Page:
The Blog

Simpsons Did It

Posted by Enzo on November 21, 2012

Someone pointed this out to me this morning.

Link to my comic

Link to the New Yorker comic

Of course, my gut reaction is to cry foul. The comic I drew went viral and made the rounds of the internet last month with no attribution tied to it -- if you search "Canadian Standoff" on Google Images" you'll see it everywhere, but no link back to my website. I can just imagine an established professional cartoonist seeing it on their Facebook feed, thinking it is just random internet drawing, and deciding to do their own take on it. Conspiracy! Blasphemy! Plagiarism, rah rah!

On the other hand, after thinking through it clearly, I want to give the artist the benefit of the doubt. A classic case of "Simpsons Did It". Canadian politeness is a very common topic that is made fun of, plus I imagine the joke of a "Canadian Standoff" is definitely not new. Also, I have been in this situation before, but that time I was the one being accused for copying a comic. And it sucks. Because the only explanation I can give for the similarities/coincidence is that "we thought of the exact same joke, but the other guy did it first".

What do you think?



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Discussion (10 Comments)

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  1. Evan

    Given what little I know of the print comics business, it seems unlikely that they could achieve a print turnaround time of one month... I know newspaper comics are filed months in advance. But maybe the New Yorker is different.

  2. Fred

    I think that Mattew Inman can give much better advice than anyone of us.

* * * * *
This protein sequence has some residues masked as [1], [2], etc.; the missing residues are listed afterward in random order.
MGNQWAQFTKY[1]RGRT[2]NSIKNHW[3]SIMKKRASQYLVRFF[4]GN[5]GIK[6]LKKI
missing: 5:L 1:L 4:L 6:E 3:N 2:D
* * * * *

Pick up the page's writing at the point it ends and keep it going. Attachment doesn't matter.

3. harry

    That door easily fits both people walking side by side.

  4. One of those things about creating awesome stuff online is that people will share the crap out of it - it's too bad you didn't get attribution back for most of them. The artist surely grabbed the idea from you - but technically it's in their right since they made it different.

    A friendly marketing suggestion - add a few 'share' buttons (facebook, twitter, reddit, pinterest, g+) so people are more likely to share with an interface that will lead to proper attribution.

    Been a long time fan - happy to see that you are back at it and enjoying the process :) Love your art style and story telling - keep up the good work!

    If you need any help from a marketing angle or want to bounce some ideas around, I'm happy to lend a helpful ear.

  5. Taking into consideration how much better your cartoon is than the New Yorker's version, I'd consider this a case of (poor) imitation being the sincerest form of flattery. But I do think a watermark on your comics would be a good idea.

  6. fakeuser

    doubt the new yorker even knows about Canadians.

  7. Cezar Derevlean

    I think you should have put the watermark after each comic in the image. Also, a more e emphasized watermark wold be better.

  8. Lauren

    Oh - my - god - becky! They ripped off your comic and made it only 10% as funny! Fail on them!

  9. Taurus

    Uncool, unfair. CLEARLY PLAGIARISM! The New Yorker, taking advantage of artists and claiming your work as their own. Your comic trumps theirs!

  10. danineteen

    I saw your comic make its rounds, and I thought, SURELY someone would give you proper credit and the whole world would discover your genius. Unfortunately, we end up in this situation where we're not sure if the New Yorker artist thought it was just a random drawing.


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